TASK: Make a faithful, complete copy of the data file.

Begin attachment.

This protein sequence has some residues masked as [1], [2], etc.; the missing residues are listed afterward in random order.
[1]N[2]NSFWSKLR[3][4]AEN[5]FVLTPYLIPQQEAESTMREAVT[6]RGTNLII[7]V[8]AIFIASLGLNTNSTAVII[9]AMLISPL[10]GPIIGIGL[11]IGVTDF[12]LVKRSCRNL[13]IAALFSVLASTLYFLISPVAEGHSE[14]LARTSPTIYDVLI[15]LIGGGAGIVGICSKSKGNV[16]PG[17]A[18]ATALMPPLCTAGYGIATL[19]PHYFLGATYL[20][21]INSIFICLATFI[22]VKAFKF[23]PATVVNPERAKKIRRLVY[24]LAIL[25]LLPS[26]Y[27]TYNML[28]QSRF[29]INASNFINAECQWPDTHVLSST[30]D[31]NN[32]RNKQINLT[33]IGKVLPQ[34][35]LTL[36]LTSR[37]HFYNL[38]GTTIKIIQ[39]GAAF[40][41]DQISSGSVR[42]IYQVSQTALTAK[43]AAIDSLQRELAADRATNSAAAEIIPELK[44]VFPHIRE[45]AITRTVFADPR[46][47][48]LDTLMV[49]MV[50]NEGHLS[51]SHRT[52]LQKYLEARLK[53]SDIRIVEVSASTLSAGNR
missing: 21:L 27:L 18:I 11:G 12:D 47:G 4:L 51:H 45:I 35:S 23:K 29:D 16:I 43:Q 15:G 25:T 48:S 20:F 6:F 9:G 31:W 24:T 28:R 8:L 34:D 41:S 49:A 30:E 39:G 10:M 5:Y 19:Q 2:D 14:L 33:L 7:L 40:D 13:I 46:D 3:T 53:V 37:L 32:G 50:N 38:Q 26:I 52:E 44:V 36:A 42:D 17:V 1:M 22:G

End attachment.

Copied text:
This protein sequence has some residues masked as [1], [2], etc.; the missing residues are listed afterward in random order.
[1]N[2]NSFWSKLR[3][4]AEN[5]FVLTPYLIPQQEAESTMREAVT[6]RGTNLII[7]V[8]AIFIASLGLNTNSTAVII[9]AMLISPL[10]GPIIGIGL[11]IGVTDF[12]LVKRSCRNL[13]IAALFSVLASTLYFLISPVAEGHSE[14]LARTSPTIYDVLI[15]LIGGGAGIVGICSKSKGNV[16]PG[17]A[18]ATALMPPLCTAGYGIATL[19]PHYFLGATYL[20][21]INSIFICLATFI[22]VKAFKF[23]PATVVNPERAKKIRRLVY[24]LAIL[25]LLPS[26]Y[27]TYNML[28]QSRF[29]INASNFINAECQWPDTHVLSST[30]D[31]NN[32]RNKQINLT[33]IGKVLPQ[34][35]LTL[36]LTSR[37]HFYNL[38]GTTIKIIQ[39]GAAF[40][41]DQISSGSVR[42]IYQVSQTALTAK[43]AAIDSLQRELAADRATNSAAAEIIPELK[44]VFPHIRE[45]AITRTVFADPR[46][47][48]LDTLMV[49]MV[50]NEGHLS[51]SHRT[52]LQKYLEARLK[53]SDIRIVEVSASTLSAGNR
missing: 21:L 27:L 18:I 11:G 12:D 47:G 4:L 51:H 45:I 35:S 23:K 29:D 16:I 43:Q 15:G 25:T 48:S 20:F 6:F 9:G 31:W 24:T 28:R 8:L 34:D 41:S 49:A 30:E 39:G 10:M 5:Y 19:Q 2:D 14:L 33:L 7:L 40:D 13:I 46:D 3:T 53:V 37:L 32:G 50:N 38:Q 26:I 52:E 44:V 36:A 42:D 17:V 1:M 22:G